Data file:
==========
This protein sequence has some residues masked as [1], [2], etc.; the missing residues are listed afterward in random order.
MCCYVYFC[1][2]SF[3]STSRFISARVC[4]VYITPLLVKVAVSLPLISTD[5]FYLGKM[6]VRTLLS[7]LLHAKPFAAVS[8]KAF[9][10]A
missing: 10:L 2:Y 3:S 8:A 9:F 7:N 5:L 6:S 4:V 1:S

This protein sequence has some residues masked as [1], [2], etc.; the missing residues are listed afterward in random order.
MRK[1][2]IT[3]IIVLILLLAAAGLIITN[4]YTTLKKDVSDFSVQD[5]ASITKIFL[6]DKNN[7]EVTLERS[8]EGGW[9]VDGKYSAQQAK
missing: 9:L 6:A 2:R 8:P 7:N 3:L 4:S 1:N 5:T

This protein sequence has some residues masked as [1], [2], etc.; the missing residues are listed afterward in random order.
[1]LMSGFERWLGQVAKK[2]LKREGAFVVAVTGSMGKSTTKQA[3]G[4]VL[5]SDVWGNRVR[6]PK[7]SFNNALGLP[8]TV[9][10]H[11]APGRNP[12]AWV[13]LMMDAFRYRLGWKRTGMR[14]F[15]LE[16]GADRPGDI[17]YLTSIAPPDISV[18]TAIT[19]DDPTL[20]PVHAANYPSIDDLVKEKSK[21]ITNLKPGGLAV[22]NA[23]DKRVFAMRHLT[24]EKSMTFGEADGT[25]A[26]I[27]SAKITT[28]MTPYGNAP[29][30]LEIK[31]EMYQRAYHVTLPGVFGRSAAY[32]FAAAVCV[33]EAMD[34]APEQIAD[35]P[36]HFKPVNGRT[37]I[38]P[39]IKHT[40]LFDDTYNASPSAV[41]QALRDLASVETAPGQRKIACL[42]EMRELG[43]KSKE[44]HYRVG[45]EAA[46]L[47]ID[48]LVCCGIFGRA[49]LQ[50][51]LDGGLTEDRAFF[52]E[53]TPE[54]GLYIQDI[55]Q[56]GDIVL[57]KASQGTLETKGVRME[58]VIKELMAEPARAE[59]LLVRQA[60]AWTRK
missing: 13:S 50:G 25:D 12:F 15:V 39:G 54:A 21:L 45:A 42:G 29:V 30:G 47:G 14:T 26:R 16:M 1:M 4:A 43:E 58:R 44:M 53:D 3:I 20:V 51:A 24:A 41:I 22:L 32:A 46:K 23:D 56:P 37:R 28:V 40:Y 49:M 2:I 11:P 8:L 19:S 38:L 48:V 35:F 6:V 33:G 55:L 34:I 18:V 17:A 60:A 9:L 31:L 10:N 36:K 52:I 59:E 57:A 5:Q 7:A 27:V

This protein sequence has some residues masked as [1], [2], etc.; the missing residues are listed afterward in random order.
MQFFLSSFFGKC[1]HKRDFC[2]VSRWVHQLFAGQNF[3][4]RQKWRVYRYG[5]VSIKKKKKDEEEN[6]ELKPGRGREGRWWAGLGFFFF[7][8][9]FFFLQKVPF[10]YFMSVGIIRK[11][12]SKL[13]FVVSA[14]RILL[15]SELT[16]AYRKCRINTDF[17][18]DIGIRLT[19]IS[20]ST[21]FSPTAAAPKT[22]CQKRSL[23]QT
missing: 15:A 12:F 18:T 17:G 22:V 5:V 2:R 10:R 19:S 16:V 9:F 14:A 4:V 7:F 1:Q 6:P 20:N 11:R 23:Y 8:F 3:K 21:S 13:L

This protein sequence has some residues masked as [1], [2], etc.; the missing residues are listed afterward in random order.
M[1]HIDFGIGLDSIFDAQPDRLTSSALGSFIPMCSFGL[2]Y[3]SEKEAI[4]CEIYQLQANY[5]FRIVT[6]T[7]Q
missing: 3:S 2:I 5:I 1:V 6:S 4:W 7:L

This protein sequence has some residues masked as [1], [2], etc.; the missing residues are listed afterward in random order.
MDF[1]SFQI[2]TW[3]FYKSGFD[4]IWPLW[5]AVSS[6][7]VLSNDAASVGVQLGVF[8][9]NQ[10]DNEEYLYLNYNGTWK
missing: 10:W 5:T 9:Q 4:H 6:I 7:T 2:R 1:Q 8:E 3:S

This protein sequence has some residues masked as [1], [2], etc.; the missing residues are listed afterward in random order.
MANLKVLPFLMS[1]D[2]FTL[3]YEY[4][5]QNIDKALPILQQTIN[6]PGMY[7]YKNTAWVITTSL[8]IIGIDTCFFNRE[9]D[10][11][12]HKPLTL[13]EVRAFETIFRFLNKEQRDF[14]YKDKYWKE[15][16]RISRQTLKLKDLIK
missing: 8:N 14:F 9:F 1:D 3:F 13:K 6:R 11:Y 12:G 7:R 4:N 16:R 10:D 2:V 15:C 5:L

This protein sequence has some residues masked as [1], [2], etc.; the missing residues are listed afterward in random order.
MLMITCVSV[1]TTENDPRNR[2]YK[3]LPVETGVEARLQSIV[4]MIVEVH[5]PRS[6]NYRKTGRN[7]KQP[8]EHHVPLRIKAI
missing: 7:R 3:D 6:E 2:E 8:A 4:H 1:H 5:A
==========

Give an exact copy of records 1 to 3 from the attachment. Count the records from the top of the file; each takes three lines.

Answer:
This protein sequence has some residues masked as [1], [2], etc.; the missing residues are listed afterward in random order.
MCCYVYFC[1][2]SF[3]STSRFISARVC[4]VYITPLLVKVAVSLPLISTD[5]FYLGKM[6]VRTLLS[7]LLHAKPFAAVS[8]KAF[9][10]A
missing: 10:L 2:Y 3:S 8:A 9:F 7:N 5:L 6:S 4:V 1:S

This protein sequence has some residues masked as [1], [2], etc.; the missing residues are listed afterward in random order.
MRK[1][2]IT[3]IIVLILLLAAAGLIITN[4]YTTLKKDVSDFSVQD[5]ASITKIFL[6]DKNN[7]EVTLERS[8]EGGW[9]VDGKYSAQQAK
missing: 9:L 6:A 2:R 8:P 7:N 3:L 4:S 1:N 5:T

This protein sequence has some residues masked as [1], [2], etc.; the missing residues are listed afterward in random order.
[1]LMSGFERWLGQVAKK[2]LKREGAFVVAVTGSMGKSTTKQA[3]G[4]VL[5]SDVWGNRVR[6]PK[7]SFNNALGLP[8]TV[9][10]H[11]APGRNP[12]AWV[13]LMMDAFRYRLGWKRTGMR[14]F[15]LE[16]GADRPGDI[17]YLTSIAPPDISV[18]TAIT[19]DDPTL[20]PVHAANYPSIDDLVKEKSK[21]ITNLKPGGLAV[22]NA[23]DKRVFAMRHLT[24]EKSMTFGEADGT[25]A[26]I[27]SAKITT[28]MTPYGNAP[29][30]LEIK[31]EMYQRAYHVTLPGVFGRSAAY[32]FAAAVCV[33]EAMD[34]APEQIAD[35]P[36]HFKPVNGRT[37]I[38]P[39]IKHT[40]LFDDTYNASPSAV[41]QALRDLASVETAPGQRKIACL[42]EMRELG[43]KSKE[44]HYRVG[45]EAA[46]L[47]ID[48]LVCCGIFGRA[49]LQ[50][51]LDGGLTEDRAFF[52]E[53]TPE[54]GLYIQDI[55]Q[56]GDIVL[57]KASQGTLETKGVRME[58]VIKELMAEPARAE[59]LLVRQA[60]AWTRK
missing: 13:S 50:G 25:D 12:F 15:V 39:G 54:A 21:L 45:A 42:G 29:V 30:G 47:G 14:T 26:R 16:M 1:M 4:A 43:E 58:R 44:M 53:D 3:I 20:V 51:A 24:A 41:I 22:L 32:A 46:K 23:D 56:P 37:R 28:V 40:Y 49:M 2:I 11:P 8:L 19:S 38:L 48:V 35:F 6:V 33:G 55:L 34:I 18:V 17:A 60:A 9:L 31:L 10:N 36:K 52:I 59:E 57:A 5:Q 7:A 27:V